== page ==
It’s hard to predict how your birth will play out. The process may be more intense or take significantly longer than anticipated. At times like this, pain medication can be a valuable option to help you have a positive birth experience. Maybe the idea of an epidural freaks you out, or maybe you have a medical condition that prohibits you from receiving an epidural. If so, you’re probably wondering what other options there are for pain meds during labor other than epidural medication.
What are Analgesics?
Analgesics are pain medications that cause a reduction in the sensation of pain. Unlike an epidural, analgesics will not bring about a complete lack of feeling. Instead, they decrease the sensation of pain by creating a feeling of sedation. The type of analgesics that are used in labor are opiods or narcotics. About 16% of women use opiods for pain relief during their vaginal birth (1).
Although analgesics won’t eliminate the feeling of the contraction, they can help to take the edge off the pain and make you less aware of the contraction when it is happening. Analgesics may also help to decrease your anxiety and enable you to completely relax between contractions.
What are some common pain meds during labor other than epidural medication?
What side effects are common with narcotic analgesics?
Every woman will respond differently to pain medications in labor. What bothers one woman may cause no side effects in another. What follows are a list possible risks and side-effects caused by narcotic analgesics during labor (2).
- Lower heart rate, respiratory rate, and blood pressure
- Temporary slowing of labor progress
Will narcotics taken during labor effect my baby?
Any pain medication that enters mom’s blood stream will pass through the placenta and on to baby. So if you’re feeling sleepy from a pain med, chances are that your baby is too. As with all pain meds during labor other than epidural medication, research has shown that their use is associated with negative effects on baby’s heart rate, lower Apgar scores, and respiratory depression at birth (3).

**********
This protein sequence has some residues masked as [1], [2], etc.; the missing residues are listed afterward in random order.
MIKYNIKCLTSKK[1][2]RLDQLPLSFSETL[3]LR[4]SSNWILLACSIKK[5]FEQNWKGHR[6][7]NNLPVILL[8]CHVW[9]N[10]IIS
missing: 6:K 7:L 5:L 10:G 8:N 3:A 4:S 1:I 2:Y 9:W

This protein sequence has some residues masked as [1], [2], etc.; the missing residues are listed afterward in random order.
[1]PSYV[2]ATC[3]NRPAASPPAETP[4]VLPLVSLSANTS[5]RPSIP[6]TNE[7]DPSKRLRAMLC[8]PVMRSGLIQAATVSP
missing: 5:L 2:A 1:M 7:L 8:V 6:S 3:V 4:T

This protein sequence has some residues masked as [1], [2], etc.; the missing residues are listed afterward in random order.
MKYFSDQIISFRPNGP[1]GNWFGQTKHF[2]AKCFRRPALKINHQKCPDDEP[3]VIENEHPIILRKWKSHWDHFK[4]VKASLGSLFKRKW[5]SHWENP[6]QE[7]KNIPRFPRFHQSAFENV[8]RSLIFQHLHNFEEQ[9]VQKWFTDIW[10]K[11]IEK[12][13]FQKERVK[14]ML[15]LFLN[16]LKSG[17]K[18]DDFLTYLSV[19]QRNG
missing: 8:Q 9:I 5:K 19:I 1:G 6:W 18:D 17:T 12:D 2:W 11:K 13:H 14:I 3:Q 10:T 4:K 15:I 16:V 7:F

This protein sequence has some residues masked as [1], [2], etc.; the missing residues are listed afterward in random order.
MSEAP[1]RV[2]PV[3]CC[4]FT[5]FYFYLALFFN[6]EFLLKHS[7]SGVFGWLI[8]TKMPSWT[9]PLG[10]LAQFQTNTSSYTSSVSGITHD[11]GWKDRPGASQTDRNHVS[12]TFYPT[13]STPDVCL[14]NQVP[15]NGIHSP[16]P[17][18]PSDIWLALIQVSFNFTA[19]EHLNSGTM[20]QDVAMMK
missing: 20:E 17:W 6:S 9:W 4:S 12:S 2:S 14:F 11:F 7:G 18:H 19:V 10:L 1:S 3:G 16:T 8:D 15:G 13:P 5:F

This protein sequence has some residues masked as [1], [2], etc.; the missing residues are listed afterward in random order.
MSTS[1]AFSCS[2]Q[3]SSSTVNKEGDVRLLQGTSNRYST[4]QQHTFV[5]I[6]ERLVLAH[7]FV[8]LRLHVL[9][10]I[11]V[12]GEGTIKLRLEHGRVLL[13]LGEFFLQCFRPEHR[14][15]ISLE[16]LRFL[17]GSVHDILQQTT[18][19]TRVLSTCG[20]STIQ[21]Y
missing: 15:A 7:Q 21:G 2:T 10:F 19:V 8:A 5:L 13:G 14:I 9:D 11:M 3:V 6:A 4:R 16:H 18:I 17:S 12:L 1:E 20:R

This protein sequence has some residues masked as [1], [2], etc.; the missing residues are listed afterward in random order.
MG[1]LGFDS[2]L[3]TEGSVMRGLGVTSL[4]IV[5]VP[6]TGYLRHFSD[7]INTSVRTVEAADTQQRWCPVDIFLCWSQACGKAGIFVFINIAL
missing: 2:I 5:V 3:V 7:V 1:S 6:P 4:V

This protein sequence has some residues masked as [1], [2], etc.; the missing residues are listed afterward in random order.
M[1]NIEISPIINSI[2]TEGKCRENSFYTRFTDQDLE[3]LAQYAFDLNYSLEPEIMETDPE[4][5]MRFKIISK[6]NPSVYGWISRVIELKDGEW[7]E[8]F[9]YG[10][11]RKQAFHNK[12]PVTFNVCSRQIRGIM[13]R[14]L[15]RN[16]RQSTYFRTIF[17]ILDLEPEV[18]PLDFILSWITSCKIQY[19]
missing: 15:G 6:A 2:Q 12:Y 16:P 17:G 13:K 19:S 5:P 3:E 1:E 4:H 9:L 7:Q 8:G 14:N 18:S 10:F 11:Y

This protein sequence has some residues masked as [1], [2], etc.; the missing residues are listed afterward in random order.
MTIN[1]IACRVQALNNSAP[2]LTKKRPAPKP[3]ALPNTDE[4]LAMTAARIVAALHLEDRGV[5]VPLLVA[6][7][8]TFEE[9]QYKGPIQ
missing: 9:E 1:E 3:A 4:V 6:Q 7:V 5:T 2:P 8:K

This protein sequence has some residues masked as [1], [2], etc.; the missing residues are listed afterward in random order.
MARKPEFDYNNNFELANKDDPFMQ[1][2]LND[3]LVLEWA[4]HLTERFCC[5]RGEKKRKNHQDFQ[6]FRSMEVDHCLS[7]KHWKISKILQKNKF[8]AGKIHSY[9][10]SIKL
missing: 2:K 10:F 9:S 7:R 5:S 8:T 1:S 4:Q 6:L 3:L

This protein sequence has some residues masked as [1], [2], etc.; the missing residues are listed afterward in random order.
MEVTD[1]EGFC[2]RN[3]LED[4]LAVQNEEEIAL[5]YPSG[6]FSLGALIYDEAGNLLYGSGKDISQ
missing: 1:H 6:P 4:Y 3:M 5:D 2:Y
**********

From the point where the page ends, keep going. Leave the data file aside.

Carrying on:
Given the fact that a newborn’s liver is immature, your little one won’t able to metabolize medications as quickly as you can. Thus, a medication that has left your system might still be active in the baby. Your provider will try to ensure that your baby is alert and active at birth by carefully timing the administration of any pain medication. Since analgesics can slow down the baby’s respiratory system, your provider may discourage narcotics at any given point in your labor if he/she thinks birth in imminent.
How will the pain medication be given?
Oral pain meds (pills that you swallow) are not used during labor. Instead, IV (intravenous) pain medications are much more common. It is typically injected into an IV that is placed in a vein on your hand or arm. Medication may also be given through a shot in your muscle, know as IM or intramuscular.
It seems like oral narcotics would be a lot easier than an IV, so why don’t they use them instead? For starters, medications given through an IV provide pain relief much more quickly than ones given orally in a pill (4). Most laboring women want immediate pain relief and are not interested in waiting for half an hour for a pill to kick in.
Additionally, medications given through an IV tend to last for shorter periods of time and leave your system more quickly than oral medications. This can be beneficial because it will leave your baby’s system more quickly, too. This decreases the risk to baby at birth. And if you were experiencing unpleasant side-effects from the narcotic, such as itching or drowsiness, those will likely subside more quickly as well.
Narcotic analgesics can be a helpful option for moms who are searching for pain meds during labor other than epidural medication. If analgesics are a choice that you want to you consider during birth, be sure to discuss it with healthcare provider during your pregnancy. Ask which medications are most commonly used at your birth facility, and be sure to ask about the pros and cons of each one. By researching your options for pain medication beforehand, you’re empowering yourself to make choices during labor and setting yourself up for a positive birth experience.
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(1) Declercq ER, Sakala C, Corry MP, Applebaum S, Herrlich A. Listening to MothersSM III: Pregnancy and Birth. New York: Childbirth Connection, May 2013.
(2) Simkin, P., Whalley, J., Keppler, A., Durham, J., Bolding, A. (2010). Pregnancy, childbirth, and the newborn: The complete guide. Minnetonka, MN: Meadowbrook Press.
(3) Sekhavat, L. & Behdad, S. (2009). The Effects of meperidine Analgesia during Labor on Fetal Heart Rate. International Journal of Biomedical Science: IJBS, 5(1), 59-62.
(4) Miner, J.R., Moore, J., Gray, R.O., Skinner, L., & Biros, M.H. (2008). Oral versus intravenous opioid dosing for the initial treatment of acute musculoskeletal pain in the emergency department. Acad Emerg Med: 15 12): 1234-40